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CJtWISTON EVENING TELLER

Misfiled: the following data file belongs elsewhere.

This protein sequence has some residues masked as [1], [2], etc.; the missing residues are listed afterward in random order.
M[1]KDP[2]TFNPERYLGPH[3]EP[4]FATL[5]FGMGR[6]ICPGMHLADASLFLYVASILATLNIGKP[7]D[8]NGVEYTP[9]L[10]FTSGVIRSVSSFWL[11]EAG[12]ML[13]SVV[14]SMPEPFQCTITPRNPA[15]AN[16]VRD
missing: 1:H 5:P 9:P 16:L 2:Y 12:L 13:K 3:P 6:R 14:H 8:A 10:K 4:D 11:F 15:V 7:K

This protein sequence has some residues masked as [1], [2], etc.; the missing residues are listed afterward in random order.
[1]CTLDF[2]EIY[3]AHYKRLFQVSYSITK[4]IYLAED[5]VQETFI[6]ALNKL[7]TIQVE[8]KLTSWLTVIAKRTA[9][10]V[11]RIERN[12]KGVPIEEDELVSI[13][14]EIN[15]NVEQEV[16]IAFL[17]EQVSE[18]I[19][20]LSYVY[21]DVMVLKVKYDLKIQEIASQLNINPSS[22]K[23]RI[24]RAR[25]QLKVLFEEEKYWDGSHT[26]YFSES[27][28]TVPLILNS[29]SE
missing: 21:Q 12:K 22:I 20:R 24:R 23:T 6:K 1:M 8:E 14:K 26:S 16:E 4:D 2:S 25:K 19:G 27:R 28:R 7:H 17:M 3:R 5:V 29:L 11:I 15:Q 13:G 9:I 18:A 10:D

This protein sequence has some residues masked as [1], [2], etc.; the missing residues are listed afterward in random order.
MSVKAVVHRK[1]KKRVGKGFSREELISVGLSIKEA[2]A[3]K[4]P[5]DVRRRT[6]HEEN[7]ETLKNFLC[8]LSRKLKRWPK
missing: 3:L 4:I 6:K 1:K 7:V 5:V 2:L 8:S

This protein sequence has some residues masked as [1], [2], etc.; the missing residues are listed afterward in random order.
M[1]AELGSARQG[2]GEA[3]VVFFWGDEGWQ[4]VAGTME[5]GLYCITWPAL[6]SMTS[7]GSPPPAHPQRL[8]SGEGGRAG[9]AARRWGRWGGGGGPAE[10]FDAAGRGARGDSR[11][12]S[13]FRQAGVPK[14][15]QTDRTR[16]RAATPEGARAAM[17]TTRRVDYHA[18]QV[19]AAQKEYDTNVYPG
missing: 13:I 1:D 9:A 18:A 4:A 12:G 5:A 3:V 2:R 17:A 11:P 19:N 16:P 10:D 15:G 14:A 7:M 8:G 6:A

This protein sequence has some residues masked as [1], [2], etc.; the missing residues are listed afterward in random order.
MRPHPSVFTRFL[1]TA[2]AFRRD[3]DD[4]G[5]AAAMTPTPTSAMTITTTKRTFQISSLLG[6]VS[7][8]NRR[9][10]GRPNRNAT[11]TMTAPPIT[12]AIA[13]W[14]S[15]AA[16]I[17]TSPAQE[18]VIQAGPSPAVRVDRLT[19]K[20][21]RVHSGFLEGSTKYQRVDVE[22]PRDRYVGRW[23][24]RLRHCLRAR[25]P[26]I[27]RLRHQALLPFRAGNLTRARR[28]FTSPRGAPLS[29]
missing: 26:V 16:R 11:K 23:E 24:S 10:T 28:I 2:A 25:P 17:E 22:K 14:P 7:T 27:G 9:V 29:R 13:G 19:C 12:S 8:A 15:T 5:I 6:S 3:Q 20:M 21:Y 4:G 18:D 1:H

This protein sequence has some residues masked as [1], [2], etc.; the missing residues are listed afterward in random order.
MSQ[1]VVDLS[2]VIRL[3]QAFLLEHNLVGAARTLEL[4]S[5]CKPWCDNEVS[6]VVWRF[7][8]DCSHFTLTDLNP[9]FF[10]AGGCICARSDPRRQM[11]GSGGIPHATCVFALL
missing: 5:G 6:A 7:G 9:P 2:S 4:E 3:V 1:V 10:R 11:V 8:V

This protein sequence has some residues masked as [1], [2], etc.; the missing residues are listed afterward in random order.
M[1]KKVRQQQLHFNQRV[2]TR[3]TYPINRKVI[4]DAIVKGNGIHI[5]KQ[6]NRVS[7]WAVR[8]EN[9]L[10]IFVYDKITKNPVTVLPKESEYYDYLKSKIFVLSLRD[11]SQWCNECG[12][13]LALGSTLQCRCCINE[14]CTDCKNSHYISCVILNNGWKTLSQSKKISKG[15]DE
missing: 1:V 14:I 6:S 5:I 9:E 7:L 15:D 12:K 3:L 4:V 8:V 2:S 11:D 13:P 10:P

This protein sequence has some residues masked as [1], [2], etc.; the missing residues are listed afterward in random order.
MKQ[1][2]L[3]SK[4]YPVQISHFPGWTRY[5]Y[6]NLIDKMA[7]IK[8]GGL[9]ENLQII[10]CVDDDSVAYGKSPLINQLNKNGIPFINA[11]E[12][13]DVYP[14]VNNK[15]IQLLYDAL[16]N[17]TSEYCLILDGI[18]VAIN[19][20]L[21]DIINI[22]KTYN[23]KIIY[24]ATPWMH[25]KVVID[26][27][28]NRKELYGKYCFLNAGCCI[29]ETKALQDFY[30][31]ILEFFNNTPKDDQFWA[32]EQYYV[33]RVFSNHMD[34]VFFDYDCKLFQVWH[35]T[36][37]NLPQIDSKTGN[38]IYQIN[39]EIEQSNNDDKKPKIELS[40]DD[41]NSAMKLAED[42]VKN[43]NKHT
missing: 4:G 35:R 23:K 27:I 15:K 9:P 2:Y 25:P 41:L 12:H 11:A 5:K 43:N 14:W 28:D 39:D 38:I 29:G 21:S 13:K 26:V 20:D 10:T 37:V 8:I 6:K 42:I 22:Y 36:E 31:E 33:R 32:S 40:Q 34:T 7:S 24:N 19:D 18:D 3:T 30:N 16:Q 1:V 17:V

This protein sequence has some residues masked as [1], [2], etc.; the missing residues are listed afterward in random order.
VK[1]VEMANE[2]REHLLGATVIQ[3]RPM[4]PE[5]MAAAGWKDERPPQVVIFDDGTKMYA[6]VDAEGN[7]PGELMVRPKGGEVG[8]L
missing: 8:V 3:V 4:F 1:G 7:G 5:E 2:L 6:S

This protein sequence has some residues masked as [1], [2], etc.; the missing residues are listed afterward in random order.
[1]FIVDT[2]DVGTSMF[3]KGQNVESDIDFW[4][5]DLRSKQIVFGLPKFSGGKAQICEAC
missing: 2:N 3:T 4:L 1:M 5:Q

Member Associated Press. Daily Except Sunday. EJEWISTON PU BLISHING CO, LTD. Phone Main 261. SUBSCRIPTION RATES. DAILY. «Om week .......................$ .16 «Owe month .......................60 "Three months ... ;............... i.S5 Six months ..................... 2.60 <Hw year ....................... 6.00 WEEKLY. Ose year .......................$1.60 ÆH* months .......................76 Wtour months .............. 60 Entered at the Lewiston Postoffice as second class matter. MONDAY, JULY 8, 1907. ♦ WEATHER REPORT. Forecast for Lewiston and vicinity tor tonight and tomorrow; Fair tonight. Tuesday fair and cool* «er. Following data recorded at local of* flee. United States weather bureau at ;8:30 «'clock this afternoon: Maximum temperature, 90; mini . mum temperature, 60; mean tempera rturq, 76; precipitation, 00. W. W. THOMAS, Official lu Charge. POLITICS AND PUBLIC OWNER SHIP. The question of municipal ownership lias been made the subject of expert examination and the report of that in* quiry is now before the public in the .report of the National Civic Federa lism commission published of this date. The report deals with many phases, tout the one most prominent is its bear iag on the labor question and this phase of the matter is handled both pro and con by different members of the commission. The favorable report 4» by Prof. John R. Common!, of Wisconsin university. In the course of his report he takes occasion to reply to the political rot tenness of the municipal ownership plan as worked out in some of the «Ities visited. In the course of his report Prof. 'Commons said: "I take it that the key to the whole - •question 1 of municipal or private own ership is the question of politics. For . politics is simply the question of get ting and keeping the right kind of men to manage and operate the municipal undertakings, or to supervise, regu late and bargain with the private un , Partakings. The kinds of business that we are dealing with are essen » tlally monopolies performing a public «ervice, and are compelled to make use -of Che streets which are public prop erty. If their owners are private com • panics they are compelled to get their franchises and all privileges of doing business, and ail terms and conditions of service from the municipal authori ■ ties. And in carrying out their con i tract with the municipality they are Pealing continually with municipal of • ltcials. Consequently it is absurd to .assume that private ownership is non political. It is just as much a political question to get and keep honest or business-like municipal officials who -will drive good bargains with private •companies on behalf of the public and then see that the bargains are lived up Po, as it is to get similar officials to «perate a municipal plant. We do not «scape politics by resorting to private «ownership—we only get a different Brind of practical politics." «CAPTURING THE SPHINX. At last the oleaginous John D. ^Rockefeller ras been captured and ■brought into court. So far he has not made a very good witness. In fact, be has not opened up a( all. He has -maintained an exasperating silence which is in keeping with his usual character. Should the government succeed in finding anything out from the silent John, it will be when he .-thinks out loud in his sleep. John has apparently taken a few lessons in mythology, and is undoubt edly a believer in the silent treatment. *Tls a wise man that can close up like M dam, especially when his interests ware at stake. The Light That's Bright Under the glittering light of the electric lamp every thing la -seen nt tu beet. | poorly furnished house becomes bright and eheertol in appearance with the Introduction of Aleotrtc light. .'The dark and dingy - «tore onoe avoided by « hn pgsee q u ick l y chan gea 1U character and of trade ander the radiant • •toriUtonoe of DeckU: "2 CaB at Electric Light Office 60 Why the poor John, with his meagre knowledge, should be harrassed and hounded by court officials and requir ed to appear in court is to most peo ple a mystery. There are so many others that could tell so much more re garding the affairs controlled by the sphinx-like John that he might have been spared all this trouble. John possesses a superabundance of silence, and it would appear that one so innocent might be spared the hu miliation of being compelled to go into court and be there exposed to the curious and gossip-loving attendant!?. Then, too, his family should be con sidered. Think of the disgrace brought to them by the mere act of having him ruthlessly taken from his comfortable and luxurious home to a common court of justice, lacking all the niceties and attentions to which his reticent nature is accustomed to. That the government should perse cute and persist in bringing trouble to one of John's character and disturb his equanimity seems unnecessary, for a clothier's dummy might as well have been captured and dragged into court to face the great Judge and jury, eluci dating about as well as did the myth ological, theological John. THE COMING CAMPAIGN. In the gossip about candidates and prospective candidates for the presi dency it is well to remember that the campaign is only a short year away and the preliminary test of strength less than that. The first sklrqnlsh of the campaign for the republicans will come when the national committee as sembles in Washington in December to select the time and place for holding the meeting. It Is rumored that there will be a complete reorganization at that time owing to the fact that there will be the election of a chairman to take the place made vacant by the resignation of Cortelyou. New Of Indiana was made temporary chairman, but the fight will be made to displace him, the "favorite sons" combined against the administration coterie. If New Is re tained It will be considered a victory for Taft and If he Is defeated Fair banks and other favorite sons will have won. In the democratic camp the move ment has for its purpose the naming of a candidate that will displace Bryan. Watterson Is the prominent leader of the opposition and his dark horse is announced in the person of Governor Johnson of Minnesota. To offset this friends of the man who as pires to be the three times candidate are beginning a vigorous campaign and the democratic national convention in 1908 promises to be as spectacular as that of prior occasions when Bryan was fighting for control. THINK IT OVER. In the good old summer time the thermometer is the only thing that is entirely successful in keeping its spir its up. * * * 1 Barney Oldfield, the speed marvel of the auto-craey, charged with faking, has attempted suicide. The Inference is that Barney has been goin' some along the booze route. It has been amply demonstrated that ifn automobile cannot successfully climb a tree o rshln a telegraph pole. An one who asserts differently is only a nature faker. • * ■ With a few more outside precincts to. hear from It can be safely asserted that the celebration on the Fourth of July was entirely successful. • • * The English sparrow is an undesira ble citizen. • • • Wooing Dame Fortune is only a game of chance—for most of us a mis chance. • • • After a day spent in the observance of the Sunday rest law. it ought to be easy to crack a dry Joke. • • * This advise about buying coal Just as we are struggling to pay the Ice man is too much like rubbing It In Just because you can. • • • Rockefeller Is not even sure bow old be Is. but Judee Landis will nmbably conv'nce him that he is old gnough to know better. • • • Tn the wb'rl-a-gig of time that Is an suspicions moment when we are brought to real'xe that "the Jig Is up." A CHEERFUL GIVER. I haven't made a fortune yet. An' mebbe never will; In lots o' things I've failed to get The needful luck or skill; I've somehow always missed my guess, Exceptin' once or twice In small affairs; but, not the less, I like to give advice. I ve had hard knocks enough, you see. To teach me lota o' sense; I won t be stingy, no. slrree. With my experience. I've been a loses at each game. From Wall street down to dice, An' elsewhere, too. But. Jea the Mme. I like to give advice. It's something which, you must admit A lot o' people need; Although It doesn't always fit, I can't be guaranteed. There ain't no laurels on my brow Fame a plaudits to entice; I've made mistakes; but anyhow, I like to give advice. —Washington Star. THE LION AND ' THE MOUSE. By CHARLES KLEIN. A Story of American Lift Novelized From the Play by ARTHUR HORN BLOW. COPYRIGHT, 1906, BY G. W. DILLINGHAM COMPANY. "The Lion and the Mouse," novelized from Charles Klein's great play, is an American story of the hour dealing with the billionaire. Its leading charac ter is the richest man in the world. In the thinly veiled John Ryder the reader will immedi ately recognize another John of worldwide fame. John Ryder's unscrupulous methods are re vealed in the conspiracy to min an incorruptible judge who rules adversely to the interests o f or ganized capital. The judge's daughter determines to save him. Her heroic struggles in conflict with the money octopus make a story of absorbing interest and great dramatic power. In his\ willingness to renounce his fa ther's fortune for the girl of his choice, Ryder's eon displays a nobility which wins the reader's warmest admiration. Jefferson bad read half a dozen re views of It In as many American pa pers that afternoon at the New York Herald's reading room In the Avenue de 1'Opera, and he chuckled with glee as he thought how accurately this young woman had described his fa ther. The book had been published un der the pseudonym "Shirley Green," and he alone had been admitted Into the secret of authorship. The critics all conceded that it was the book of the year, and that It portrayed with a pitiless pen the personalty of the biggest figure In the commercial life of America. "Although," wrote one reviewer, "the leading character In the book Is given another name, there can be no doubt that the author Intended to give to the world a vivid pen portrait of John Burkett Ryder. She has suc ceeded In presenting a remarkable character study of the most remarka ble man of his time." He was particularly pleased with the reviews, not only for Miss Rossmore's sake, but also because his own vanity was gratified. Had he not collabor ated on the book to the extent of ac quainting the author with details of his father's life and his character istics which no outsider conld possi bly have learned? There had. been no disloyalty to his father in doing this. Jefferson admired his father's smart ness, if he could not approve his methods. He did not consider the book an attack on his father, but rather a powerfully written pen picture of an extraordinary man. The acquaintance of his son with the daughter of Judge Hossmare had not escaped the eagle eye of Ryder, Sr., and much to the financier's annoyance and even consternation lie had ascer tained that Jefferson was a frequent caller at the Kossmore home. He im mediately jumped to the conclusion that tlds cotild mean only one thing, and fearing what he tern ad ''»he con sequences of the Insanity of immature minds," he had summoned Jefferson peremptorily to ^is presence. He told his son that all Idea of marriage in that quarter was out of the question for two reasons: One was that Judge Kossmore was his most bitter enemy. the other was that he had hoped to see his son, his destined successor, marry a woman of whom he, Ryder, Sr., could approve. He knew of such a woman, one who would make a far more de sirable mate than Miss Kossmore. He alluded, of course, to Kate Roberts, the pretty daughter of his old friend, the senator. The family Interests would benefit by this alliance, which was desirable from every point of view. Jefferson had listened respectfully nntil his father had finished and then grimly remarked that only one point of view had been overlooked—his own. He did not care for Miss Roberts; be did not think she really cared for him. The marriage was out of the question. Whereupon Ryder, Sr., had fumed and raged, declaring that Jefferson was op posing his will as he always did. and ending with the threat that If his son married Shirley Rossmore without his consent he would disinherit him. Jefferson was cogitating on these in cidents of the last few months when suddenly a feminine voice which he quickly recognized called ont In Eng lish: "Hello! Mr. Ryder." He looked up and saw two ladles, one young, the other middle aged, smil ing at him from an open fiacre which hsd drawn up to the curb. Jefferson jumped from his seat, upsetting his chair and startling two nervous Frenchmen In his hurry, and hastened out, hat In band. "Why. Miss Rossmore, what are yon doing out driving?" he asked. "Yon know you and Mrs. Blake promised to dine with me tonight I was com ing round to the hotel in a few mo menta." ^ Mrs. Blake was a younger sister of Shirley's mother. Her husband bad died a few years previously, leaving her a small income, and when she had heard of her niece's contemplated trip to Europe she had deckled to come to Tarts to meet her and Incidentally to chaperon her. The two women were stopping at the Grand Hotel close by, while Jefferson had found accommoda tions at the Athenee. Shirley explained. Her aunt wanted to go to the dressmaker's, and she her self was most anxious to' go to the Luxembourg Gardens to hear the mu sic. Would he take her? Then they could meet Mrs. Blake at the hotel at 7 o'clock and all go to dinner. Was he willing? Mrs. Blake said she would get out here. Her dressmaker was close by, In the Rue Auber, and she would walk back to the hotel to meet them at 7 o'clock. Jefferson assisted her to alight and escorted her as far as the porte cochere of the modiste's, a couple of doors away. When he returned to the carriage, Shirley had already told the coachman where to go. He got In, and the fiacre started. "Now," said Shirley, "tell me what you have been doing with yourself all day." Jefferson was busily arranging the faded carriage rug about Shirley, spending more time In the task per haps than was absolutely necessary, nnd she had to repeat the question. "Doing?" he echoed, with a smile. "I've been doing two things—waiting impatiently for 7 o'clock and Incidental ly reading the notices of yonr book." CHAPTER IV. «/MELL me, what do the papers say?" Settling herself comfort ably back in the carriage, Shirley questioned Jefferson with eag erness, even anxiety. She had been Impatiently awaiting the arrival of the newspapers from "home," for so much depended on this first effort. She knew her book had been praised In some quarters, and her publishers had written her that the sales were bigger every day, but she was curious to learn how it had been received by the re viewers. Shirley was not beautiful, but hera was a face that never failed te attract attention. It was a thoughtful and In teresting face, with an Intellectual brow aud large, expressive eyes, the face of a woman who had both brain power and Ideals, and yet who, at the same time, was in perfect sympathy with the world. She was fair In com plexion, and her fine brown eyes, alter nately reflective and alert, were shad ed by long dark lashes. Her eyebrows were delicately arched, and she had a good nose. She wore her hair well off the forehead, which was broader than In the average woman, suggesting good mentality. Her mouth, however, was her strongest feature. It was well shaped, but there were firm lines about It that suggested unusual will power Yet It singled readily, and when tt did there was an agreeable vision of strong, healthy looking teeth of daz zling whiteness. She was a little over medium height and slender In figure and carried herself with that unmis takable air of well bred Independence that bespeaks birth and culture. She dressed stylishly, and, while her gowns were of rich material and of a cut suggesting expensive modistes, she was always so quietly attired and In such perfect taste that after leaving her one could never recall what she had on. "Tell me," she repeated, "what do the papers say about the book?" "Say?" he echoed. "Why, simply that you've written the biggest book of the year, that's all!" "Really! Oh, do tell me all they said!" She was fairly excited now, and In her enthusiasm she grasped Jefferson's broad, sunburnt hand which was lying outside the carriage rug He tried to appear uncons« (ous of the contact, which made hla every nerve tingle, as he proceeded to tell her the gist of the reviews he had read that afternoon. "Isn't that splendid?" she exclaimed when he had finished. Then she added quickly; "I wonder if your father has seen It." Jefferson grinned. He had some thing oh hts conscience, and this was a good opportunity to get rid of it. He replied laconically: "He probably has read It by this time. I sent him a copy myself." The Instant the words were out of his mouth he was sorry, for Shirley's face bad changed color. "You sent him a copy of 'The Amer ican Octopus?* " she cried. "Then he'll guess who wrote the book." "Oh, no, he won't," rejoined Jeffer son calmly. "He has no Idea who sent It to htm. I mailed It anonymously." Shirley breathed a sigh of relief. It was so Important that her Identity should remain a secret As dsughter of a supreme court judge she bad to be most careful. She would not embar rass her father for anything In the world. Suddenly Jefferson asked her: "Have yon heard from home recent ly r "I bad a letter from father last week. Ivery thing was going on at home as v hen I left Father says he misses me sadly and that mother la ailing, as usual." She smiled, and Jefferson smiled too. Men 9 s Oxfords at $3.50 and$4.00 i with us. Do not hold your feet in a pinched and harassed condition. They make all roads smooth and walking a pastime. They are so easy you forget they are with you Watson Clothing Co. They both knew by experience that pothlug really serious ailed Mrs. Ross more, who was a good deal of a hypo chondriac and always so filled with aches and pains that on the few »occa sions when she really felt well she was genuinely alarmed. The cab stopped suddenly In front of beautiful glided gates. It was the Luxembourg, and through the tall rail ings they caught a glimpse of well kept lawns, splashing fountains and richly dressed children playing. From the distance came the stirring strains of a brass band. The coachman drove up to the curb, and Jefferson jumped down, assisting Shirley to alight. They entered the gardeus, following the sweet scented paths until they came to where the music was. The band of an Infantry regiment was play ing, and a large crowd had gathered. Many people were sitting on the elm 1rs provided for visitors for the modes; fee of two sous; others were promenading round and round a great circle having the musicians in Its center. The dense foliage of the trees overhead afforded a perfect shelter from the hot rays of the sun, and the place was so Inviting and Interesting, so cool and so full of sweet perfumes and sounds, appealing to and satisfying the senses, that Shir ley wished they had more time to spend there. "Isn't It delightful here?" said she. "1 could stay here forever, couldn't you?" "With you—yes," answered Jeffer Bon, with a significant smile. Shirley tried to look angry. She strictly discouraged these convention al, sentimental, speeches which con stantly flung her sex in her face. "Now, you know I don't like you to talk that way, Mr. Ryder. It's most undignified. Please be sensible." Quite subdued. Jefferson relapsed Into a snlky silence. Presently he said ; "I wish you wouldn't call me Mr. Ryder. I meant to ask you this before. You know very well that you've no great love for the name, and If you persist you'll end by Including me In your hatred of the hero of your book." Shirley looked at him with amused curiosity. "What do you mean," she asked. "What do you want me to call you?" "Oh, I don't know," he stammered, rather intimidated by this self pos sessed young jvoman. who looked him calmly through and through. "Why not call me Jefferson? Mr. Ryder Is so formal." Shirley laughed outright, a merry, unrestrained peal of honest laughter, which made the passersby turn their heads and smile, too, commenting the while on the stylish appearance of the two Americans whom they took for sweethearts. After all, reasoned Shir ley, he waa right They had been to gether now nearly every hour in the day for over a month. It waa absurd to call him Mr. Ryder. So, addressing him with mock gravity, she said: "You're right, Mr. Ryder-I mean Jefferson. You're quite right. You .are Jefferaon from this time on, only re member"—here she shook her gloved finger at him warnlngly—"mind you behave yourself! No more such senti mental speeches as yon made lust now." Jefferaon beamed. He felt at least two Inches taller, and at that moment be would not have changed places with any one In the world. To hide the embarrassment hia gratification caused him he pulled out hla watch and exclaimed: "Why, It's a quarter past six. We ahall have all we can do to get back to the hotel and dress for dinner." Shirley rose at once, although loath to leave. (To Continued.) ♦ THIS DATE IN HISTORY. ♦ ♦ July 8. ♦ 1676—Lord Culpepper appointed gov ernor of Virginia for life. 1709—Swedish army uhder Charles XU. defeated the Russians under Peter the Great at battle of Pultowa. 1768—French victorious at battle of Tlconderoga. 1822—Percy Bysse Shelley, eminent English poet, drowned. Born, 1792, 1836—Joseph Chamberlain, | English statesman, born. 1855— Admiral Sir W. E. Parry, Arctic explorer, died. 1856— United States senate rejected bill to admit Kansas as a free state, 1906—Hostilities broke out between Salvador and Guatemala. ♦ THIS IS MY 71 ST BIRTHDAY. ♦ ♦ Joseph Chamberlain. ♦ Joseph Chamberlain, the eminent English statesman, whose health for some time past has been a matter of grave concern to his friends, was bom July 8, 1836, in London. When 20 years old he removed to Birmingham and engaged in business. In 1863 he began his political career. For five years he was an agitator, chiefly In support of a national eduction en tirely free from denominational con trol. in 1873 he was unanimously elected president of the Birmingham school board. Thrice elected mayor of Birmingham, he reformed and set In order the municipal government, de servedly earning the highest reputa tion as a munlcpal administrator. He entered parliament In 1876. In 1686 Mr. Chamberlain was president of the local government board in Mr. Glad stone s cabinet, but resigned owing to disagreements with his leader on home rule for Ireland. Upon the elevation of Lord Hartington to the peerage, Mr. Chamberlain became the lad er of the liberal unionist party l n the house of commons. Hla greatest reputation was acquired aa secretary of state for the colonies, which position he filled from 1895 to 1903. In 1888 Mr. Cham W. c. Endlcott, who was secretary of berlaln was president of the localET war in President Cleveland's first cabinet. fteljing Scalp Dandruff and Tailing llalp ape but outward s/pm of the er// done i/t serre b/niyriads ofdandruft parasites sapping /Me/// b/ood of the hair MICRO M/b (heparasite, soothes th itcfvnp sco/p pires /astre to the hair andstops ifi fof/in^ out. Ja repour hair whiit you hair hair to saw. Do rot wait until /ta pone. / yi/t/e care in timeprrmti , Its /os 3 . *»MwMlC»OBOOM.tr liafrw »HOYT CHCN!CAL'C<Xj jFORTUND OftUON. Try the Teller Want Ada.